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Hegde M.,Indian Institute of Science | Karki S.S.,KLE University | Thomas E.,Indian Institute of Science | Kumar S.,KLE University | And 5 more authors.
PLoS ONE | Year: 2012

Background: Levamisole, an imidazo(2,1-b)thiazole derivative, has been reported to be a potential antitumor agent. In the present study, we have investigated the mechanism of action of one of the recently identified analogues, 4a (2-benzyl-6-(49-fluorophenyl)-5-thiocyanato-imidazo[2,1-b][1,3,4]thiadiazole).Results: We have determined the IC50 value of 4a in many leukemic and breast cancer cell lines and found CEM cells most sensitive (IC50 5 mM). Results showed that 4a treatment leads to the accumulation of ROS. Western blot analysis showed upregulation of pro-apoptotic proteins t-BID and BAX, upon treatment with 4a. Besides, dose-dependent activation of p53 along with FAS, FAS-L, and cleavage of CASPASE-8 suggest that it induces death receptor mediated apoptotic pathway in CEM cells. More importantly, we observed a reduction in tumor growth and significant increase in survival upon oral administration of 4a (20 mg/kg, six doses) in mice. In comparison, 4a was found to be more potent than its parental analogue Levamisole based on both ex vivo and in vivo studies. Further, immunohistochemistry and western blotting studies indicate that 4a treatment led to abrogation of tumor cell proliferation and activation of apoptosis by the extrinsic pathway even in animal models.Conclusion: Thus, our results suggest that 4a could be used as a potent chemotherapeutic agent.Materials and Methods: ROS production and expression of various apoptotic proteins were measured following 4a treatment in leukemia cell lines. Tumor animal models were used to evaluate the effect of 4a in comparison with Levamisole on progression of breast adenocarcinoma and survival. Immunohistochemistry and western blotting studies were performed to understand the mechanism of 4a action both ex vivo and in vivo. © 2012 Hegde et al. Source

Somasagara R.R.,Indian Institute of Science | Hegde M.,Indian Institute of Science | Chiruvella K.K.,Indian Institute of Science | Musini A.,Indian Institute of Science | And 2 more authors.
PLoS ONE | Year: 2012

Background: The consumption of berry fruits, including strawberries, has been suggested to have beneficial effects against oxidative stress mediated diseases. Berries contain multiple phenolic compounds and secondary metabolites that contribute to their biological properties. Methodology/Principal Findings: Current study investigates the anticancer activity of the methanolic extract of strawberry (MESB) fruits in leukaemia (CEM) and breast cancer (T47D) cell lines ex vivo, and its cancer therapeutic and chemopreventive potential in mice models. Results of MTT, trypan blue and LDH assays suggested that MESB can induce cytotoxicity in cancer cells, irrespective of origin, in a concentration- and time-dependent manner. Treatment of mice bearing breast adenocarcinoma with MESB blocked the proliferation of tumor cells in a time-dependent manner and resulted in extended life span. Histological and immunohistochemical studies suggest that MESB treatment affected tumor cell proliferation by activating apoptosis and did not result in any side effects. Finally, we show that MESB can induce intrinsic pathway of apoptosis by activating p73 in breast cancer cells, when tumor suppressor gene p53 is mutated. Conclusions/Significance: The present study reveals that strawberry fruits possess both cancer preventive and therapeutic values and we discuss the mechanism by which it is achieved. © 2012 Somasagara et al. Source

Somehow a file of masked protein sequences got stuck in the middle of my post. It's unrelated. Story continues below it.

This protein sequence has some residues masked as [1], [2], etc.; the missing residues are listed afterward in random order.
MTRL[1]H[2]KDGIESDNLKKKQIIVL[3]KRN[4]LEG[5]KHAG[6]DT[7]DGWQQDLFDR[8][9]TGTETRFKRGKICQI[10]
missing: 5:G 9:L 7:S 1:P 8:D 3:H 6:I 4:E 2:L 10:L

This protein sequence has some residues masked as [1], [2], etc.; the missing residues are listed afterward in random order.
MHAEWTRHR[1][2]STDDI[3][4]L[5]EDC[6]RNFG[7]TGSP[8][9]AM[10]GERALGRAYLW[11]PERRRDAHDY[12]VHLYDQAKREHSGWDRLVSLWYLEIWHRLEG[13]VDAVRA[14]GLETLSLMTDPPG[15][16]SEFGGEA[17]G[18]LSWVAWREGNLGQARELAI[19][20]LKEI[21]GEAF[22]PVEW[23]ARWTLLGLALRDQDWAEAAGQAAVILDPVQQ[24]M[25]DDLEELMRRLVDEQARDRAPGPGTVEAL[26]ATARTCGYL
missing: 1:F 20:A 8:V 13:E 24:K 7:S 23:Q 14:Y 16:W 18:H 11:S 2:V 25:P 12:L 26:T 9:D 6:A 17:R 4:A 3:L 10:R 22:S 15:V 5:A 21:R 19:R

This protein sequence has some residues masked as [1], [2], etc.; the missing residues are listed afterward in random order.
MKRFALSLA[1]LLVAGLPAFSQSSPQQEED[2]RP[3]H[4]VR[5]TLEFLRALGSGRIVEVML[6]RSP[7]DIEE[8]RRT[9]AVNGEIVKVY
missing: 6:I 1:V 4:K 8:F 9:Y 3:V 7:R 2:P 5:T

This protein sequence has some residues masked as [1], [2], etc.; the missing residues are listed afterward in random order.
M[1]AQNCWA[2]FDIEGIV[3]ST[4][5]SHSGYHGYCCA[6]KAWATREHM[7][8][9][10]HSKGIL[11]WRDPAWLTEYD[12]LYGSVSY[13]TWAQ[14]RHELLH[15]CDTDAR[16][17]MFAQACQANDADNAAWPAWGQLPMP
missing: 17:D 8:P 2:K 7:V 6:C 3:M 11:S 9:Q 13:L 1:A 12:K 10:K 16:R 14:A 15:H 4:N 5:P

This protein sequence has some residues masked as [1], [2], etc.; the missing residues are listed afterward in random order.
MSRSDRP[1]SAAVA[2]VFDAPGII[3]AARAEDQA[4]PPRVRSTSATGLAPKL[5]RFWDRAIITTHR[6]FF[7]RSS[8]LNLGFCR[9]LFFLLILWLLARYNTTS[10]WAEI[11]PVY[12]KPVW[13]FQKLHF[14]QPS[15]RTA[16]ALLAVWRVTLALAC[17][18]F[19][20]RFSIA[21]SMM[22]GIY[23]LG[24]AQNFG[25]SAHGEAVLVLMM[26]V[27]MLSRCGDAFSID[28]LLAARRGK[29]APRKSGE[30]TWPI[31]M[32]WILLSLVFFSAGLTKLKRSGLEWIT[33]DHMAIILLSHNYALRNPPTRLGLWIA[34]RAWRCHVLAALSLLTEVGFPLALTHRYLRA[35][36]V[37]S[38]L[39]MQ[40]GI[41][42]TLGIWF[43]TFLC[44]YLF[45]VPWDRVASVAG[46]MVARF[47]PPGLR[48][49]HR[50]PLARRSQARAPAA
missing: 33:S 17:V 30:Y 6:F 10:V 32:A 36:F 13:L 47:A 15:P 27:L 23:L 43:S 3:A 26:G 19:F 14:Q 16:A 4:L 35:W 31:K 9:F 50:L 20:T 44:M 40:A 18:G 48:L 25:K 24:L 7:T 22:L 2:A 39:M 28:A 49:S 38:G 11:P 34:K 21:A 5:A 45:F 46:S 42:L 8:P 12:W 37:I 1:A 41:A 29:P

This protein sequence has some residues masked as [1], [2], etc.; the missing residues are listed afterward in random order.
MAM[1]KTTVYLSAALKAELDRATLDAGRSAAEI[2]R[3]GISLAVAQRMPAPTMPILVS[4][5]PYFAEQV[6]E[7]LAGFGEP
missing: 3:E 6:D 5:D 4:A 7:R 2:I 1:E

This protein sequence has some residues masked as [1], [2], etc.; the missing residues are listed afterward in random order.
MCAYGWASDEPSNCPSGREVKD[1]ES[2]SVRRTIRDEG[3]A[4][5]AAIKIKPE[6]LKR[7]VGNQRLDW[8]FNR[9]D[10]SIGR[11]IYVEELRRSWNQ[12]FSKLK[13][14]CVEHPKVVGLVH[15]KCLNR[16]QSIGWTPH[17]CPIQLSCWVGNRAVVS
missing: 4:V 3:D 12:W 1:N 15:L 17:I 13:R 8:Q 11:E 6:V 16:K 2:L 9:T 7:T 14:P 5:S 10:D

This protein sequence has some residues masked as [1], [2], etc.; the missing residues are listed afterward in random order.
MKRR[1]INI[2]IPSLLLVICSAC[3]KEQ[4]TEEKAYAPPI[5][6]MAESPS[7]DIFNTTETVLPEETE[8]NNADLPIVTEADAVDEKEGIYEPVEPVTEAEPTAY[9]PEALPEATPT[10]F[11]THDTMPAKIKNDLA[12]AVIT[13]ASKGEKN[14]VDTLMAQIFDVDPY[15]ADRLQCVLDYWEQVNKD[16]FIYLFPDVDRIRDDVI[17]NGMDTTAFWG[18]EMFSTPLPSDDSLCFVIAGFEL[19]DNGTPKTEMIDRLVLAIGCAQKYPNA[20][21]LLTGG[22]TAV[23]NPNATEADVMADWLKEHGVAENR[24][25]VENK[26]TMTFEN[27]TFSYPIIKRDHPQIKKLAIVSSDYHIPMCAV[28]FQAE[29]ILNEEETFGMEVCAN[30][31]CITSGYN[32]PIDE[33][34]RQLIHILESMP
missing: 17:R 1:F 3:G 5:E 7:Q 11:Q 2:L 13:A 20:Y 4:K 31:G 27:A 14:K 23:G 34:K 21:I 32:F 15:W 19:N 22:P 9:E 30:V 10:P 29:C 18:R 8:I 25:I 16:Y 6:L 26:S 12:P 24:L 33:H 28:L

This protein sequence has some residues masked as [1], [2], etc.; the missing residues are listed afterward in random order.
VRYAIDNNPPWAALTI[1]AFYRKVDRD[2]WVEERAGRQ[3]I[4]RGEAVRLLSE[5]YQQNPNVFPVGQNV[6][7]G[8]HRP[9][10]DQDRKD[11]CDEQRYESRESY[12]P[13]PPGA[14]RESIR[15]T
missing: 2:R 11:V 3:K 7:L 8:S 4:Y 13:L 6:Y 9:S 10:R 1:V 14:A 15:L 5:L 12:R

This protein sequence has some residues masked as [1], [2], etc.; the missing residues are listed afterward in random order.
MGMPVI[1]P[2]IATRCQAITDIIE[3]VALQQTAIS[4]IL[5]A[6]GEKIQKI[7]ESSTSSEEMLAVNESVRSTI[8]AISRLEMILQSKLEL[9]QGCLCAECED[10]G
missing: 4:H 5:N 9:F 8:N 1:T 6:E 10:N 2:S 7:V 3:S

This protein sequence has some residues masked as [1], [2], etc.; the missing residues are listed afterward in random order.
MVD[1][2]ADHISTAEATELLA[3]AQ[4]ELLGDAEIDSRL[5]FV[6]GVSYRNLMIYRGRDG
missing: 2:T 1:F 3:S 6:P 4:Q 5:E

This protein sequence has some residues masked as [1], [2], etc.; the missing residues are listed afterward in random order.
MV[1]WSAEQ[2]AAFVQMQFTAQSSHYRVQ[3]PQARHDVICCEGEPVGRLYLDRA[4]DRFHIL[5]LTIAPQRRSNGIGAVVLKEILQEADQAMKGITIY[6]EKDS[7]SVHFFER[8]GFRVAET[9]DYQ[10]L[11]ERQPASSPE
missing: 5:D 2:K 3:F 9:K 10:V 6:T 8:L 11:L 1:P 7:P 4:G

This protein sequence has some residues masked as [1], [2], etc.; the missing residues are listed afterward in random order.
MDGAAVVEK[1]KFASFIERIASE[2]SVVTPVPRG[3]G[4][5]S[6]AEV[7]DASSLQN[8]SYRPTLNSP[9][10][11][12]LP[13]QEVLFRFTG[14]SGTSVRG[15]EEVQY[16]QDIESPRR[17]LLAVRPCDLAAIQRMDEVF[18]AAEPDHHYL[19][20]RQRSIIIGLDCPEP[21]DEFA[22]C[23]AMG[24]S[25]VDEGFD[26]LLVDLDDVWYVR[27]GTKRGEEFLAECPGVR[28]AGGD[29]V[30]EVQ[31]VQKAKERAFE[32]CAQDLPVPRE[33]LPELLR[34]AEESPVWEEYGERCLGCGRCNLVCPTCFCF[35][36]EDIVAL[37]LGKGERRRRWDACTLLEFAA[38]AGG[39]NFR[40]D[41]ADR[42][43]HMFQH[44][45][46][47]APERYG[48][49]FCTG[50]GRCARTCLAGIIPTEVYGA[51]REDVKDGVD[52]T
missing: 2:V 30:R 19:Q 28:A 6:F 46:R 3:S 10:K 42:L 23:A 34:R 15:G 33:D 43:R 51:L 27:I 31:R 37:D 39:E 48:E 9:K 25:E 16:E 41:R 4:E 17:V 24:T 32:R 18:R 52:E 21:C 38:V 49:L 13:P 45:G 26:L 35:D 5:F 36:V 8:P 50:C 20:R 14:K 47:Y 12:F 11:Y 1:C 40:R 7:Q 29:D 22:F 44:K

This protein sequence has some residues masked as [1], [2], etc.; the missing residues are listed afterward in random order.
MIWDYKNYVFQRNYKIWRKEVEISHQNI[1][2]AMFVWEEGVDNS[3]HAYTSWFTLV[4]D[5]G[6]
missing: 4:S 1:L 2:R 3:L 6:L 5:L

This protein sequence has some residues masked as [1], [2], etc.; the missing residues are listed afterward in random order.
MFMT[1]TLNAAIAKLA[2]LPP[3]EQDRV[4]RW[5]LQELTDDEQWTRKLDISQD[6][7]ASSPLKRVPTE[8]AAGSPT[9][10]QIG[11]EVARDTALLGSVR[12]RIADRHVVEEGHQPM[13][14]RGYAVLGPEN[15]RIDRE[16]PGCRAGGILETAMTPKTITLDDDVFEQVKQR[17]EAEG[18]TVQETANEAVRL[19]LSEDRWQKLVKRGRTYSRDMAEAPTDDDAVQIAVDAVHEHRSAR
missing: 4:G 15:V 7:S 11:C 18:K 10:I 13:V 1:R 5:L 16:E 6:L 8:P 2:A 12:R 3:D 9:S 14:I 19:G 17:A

Bateman A.,Wellcome Trust Sanger Institute | Agrawal S.,Institute of Bioinformatics and Applied Biotechnology IBAB | Agrawal S.,BioCOS Life science Private Ltd | Birney E.,European Bioinformatics Institute | And 28 more authors.
RNA | Year: 2011

During the last decade there has been a great increase in the number of noncoding RNA genes identified, including new classes such as microRNAs and piRNAs. There is also a large growth in the amount of experimental characterization of these RNA components. Despite this growth in information, it is still difficult for researchers to access RNA data, because key data resources for noncoding RNAs have not yet been created. The most pressing omission is the lack of a comprehensive RNA sequence database, much like UniProt, which provides a comprehensive set of protein knowledge. In this article we propose the creation of a new open public resource that we term RNAcentral, which will contain a comprehensive collection of RNA sequences and fill an important gap in the provision of biomedical databases. We envision RNA researchers from all over the world joining a federated RNAcentral network, contributing specialized knowledge and databases. RNAcentral would centralize key data that are currently held across a variety of databases, allowing researchers instant access to a single, unified resource. This resource would facilitate the next generation of RNA research and help drive further discoveries, including those that improve food production and human and animal health. We encourage additional RNA database resources and research groups to join this effort. We aim to obtain international network funding to further this endeavor. Source